We could say that cyberattacks and disinformation have rendered kinetic warfare, that has been our traditional fear, less likely at least in Europe, President of Estonia in 2006-2016 Toomas Hendrik Ilves writes. Attempts to influence our politics using other tools – hacking, crippling infrastructure and spreading lies – are becoming increasingly important.
I decided at the start of my ten years as president that I will dedicate my June 23 or Victory Day speech to security and national defense. These have been the most pressing maters for our people throughout the 20th century.
And throughout history, threats the world and Estonia faced had always been kinetic – bullets, shells, cannons, bombs, tanks, artillery – at least until 2007. Force is mass times acceleration, if we recall our Newtonian physics. Things fly and destroy, while heavier things fly and destroy more. It has been the case since the early man discovered he can more easily destroy his fellow humans by using a weapon or a tool for slaughtering, as portrayed by Kubrick in the movie "2001: A Space Odyssey."
Our whole understanding of security changed in 2007 when cyberattacks perpetrated in Russia brought life to a halt in Estonia. It was something the world had never seen before, where one country shut down or disabled another without using kinetic force. Based on the words of German military theorist Carl von Clausewitz that war is the continuation of politics by other means, it was the first cyber war.
The world did not believe us at first. NATO did not take cyberattacks seriously. What is this about war? It is unheard-of and obviously a figment of imagination of the Russophobic Eastern Europeans. Nine years on, NATO decided at its 2016 summit that cyberspace would become the fourth domain of war, in addition to land, sea and air. For the first time since its founding in 1949, NATO had decided that wars can be waged in other ways than kinetically.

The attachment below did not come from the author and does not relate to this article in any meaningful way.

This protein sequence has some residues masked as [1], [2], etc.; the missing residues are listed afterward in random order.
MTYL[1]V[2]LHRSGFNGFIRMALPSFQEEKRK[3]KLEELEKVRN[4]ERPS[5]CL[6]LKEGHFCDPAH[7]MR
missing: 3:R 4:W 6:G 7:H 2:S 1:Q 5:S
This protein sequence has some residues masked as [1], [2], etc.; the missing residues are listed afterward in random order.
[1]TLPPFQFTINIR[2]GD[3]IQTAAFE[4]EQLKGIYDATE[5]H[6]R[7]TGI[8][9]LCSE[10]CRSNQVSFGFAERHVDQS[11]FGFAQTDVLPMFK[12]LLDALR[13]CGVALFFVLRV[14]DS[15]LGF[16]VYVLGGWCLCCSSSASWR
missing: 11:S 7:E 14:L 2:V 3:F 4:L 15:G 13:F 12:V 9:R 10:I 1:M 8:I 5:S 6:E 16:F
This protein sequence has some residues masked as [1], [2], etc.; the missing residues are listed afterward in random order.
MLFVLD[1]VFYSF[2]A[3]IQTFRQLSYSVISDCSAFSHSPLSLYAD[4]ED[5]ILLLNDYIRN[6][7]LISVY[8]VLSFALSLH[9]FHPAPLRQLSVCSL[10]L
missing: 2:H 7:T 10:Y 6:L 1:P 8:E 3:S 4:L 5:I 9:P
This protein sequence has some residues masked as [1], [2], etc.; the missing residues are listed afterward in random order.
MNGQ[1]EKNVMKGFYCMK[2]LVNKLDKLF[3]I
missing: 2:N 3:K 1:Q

Every even remotely thorough article or book on cyberwarfare starts with the 2007 cyberattacks on Estonia these days.
However, non-kinetic warfare went beyond cyberattacks. The dizzying pace of Internetization resulted in social media in the early 2000s the first flagship of which was Facebook. Things picked up even more momentum when social media moved to smart portable devices that made the Internet and social media universally attainable. Facebook alone has nearly three billion users today to which we can add China's Weichat and the Russian vKontakte.
It only took a few years for social media to fan the flames of the so-called Arab Spring in which uprisings against authoritarian regimes in Tunisia, Libya, Egypt, Syria and Yemen started with messages and videos on Facebook and Twitter. Many considered it a triumph of democracy. That resourceless civil society can topple dictatorships using nothing but cell phones and computers.
Unfortunately, authoritarian rulers had an entirely different view of the phenomenon. If social media can be harnessed to change to a considerable degree the politics and political orientation of states without resources or central management, imagine what it can do when coupled with the resources of an authoritarian regime to disseminate lies, fake news and disinformation.
Do you still remember von Clausewitz? War is the continuation of politics by other means.
The strategy first appeared during the Russia-Georgia war seven years ago when Russian disinformation reached an unprecedented level. They deployed a simple yet brutal method – especially after flight MH17 was brought down by a Russian anti-aircraft system – Lie! Lie! Lie! This meant getting out as many versions of what happened as possible until no one knows what to believe.